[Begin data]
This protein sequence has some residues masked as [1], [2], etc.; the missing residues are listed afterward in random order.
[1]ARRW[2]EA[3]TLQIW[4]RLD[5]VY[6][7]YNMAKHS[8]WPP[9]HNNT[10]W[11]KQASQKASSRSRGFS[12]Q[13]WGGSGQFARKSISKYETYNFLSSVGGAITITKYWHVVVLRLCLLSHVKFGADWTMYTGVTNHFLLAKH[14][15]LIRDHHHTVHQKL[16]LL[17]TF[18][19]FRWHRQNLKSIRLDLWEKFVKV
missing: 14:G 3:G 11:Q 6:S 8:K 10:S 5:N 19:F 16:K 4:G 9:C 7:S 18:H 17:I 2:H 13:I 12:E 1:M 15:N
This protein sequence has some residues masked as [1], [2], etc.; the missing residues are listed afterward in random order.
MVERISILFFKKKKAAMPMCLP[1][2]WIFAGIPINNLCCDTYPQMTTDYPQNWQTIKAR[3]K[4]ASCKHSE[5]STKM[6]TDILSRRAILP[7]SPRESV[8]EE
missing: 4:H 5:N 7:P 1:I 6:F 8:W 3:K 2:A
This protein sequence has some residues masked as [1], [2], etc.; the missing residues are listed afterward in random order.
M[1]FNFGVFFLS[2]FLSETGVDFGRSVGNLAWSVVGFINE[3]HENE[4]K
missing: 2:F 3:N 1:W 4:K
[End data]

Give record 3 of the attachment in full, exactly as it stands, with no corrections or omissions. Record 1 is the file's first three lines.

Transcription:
This protein sequence has some residues masked as [1], [2], etc.; the missing residues are listed afterward in random order.
M[1]FNFGVFFLS[2]FLSETGVDFGRSVGNLAWSVVGFINE[3]HENE[4]K
missing: 2:F 3:N 1:W 4:K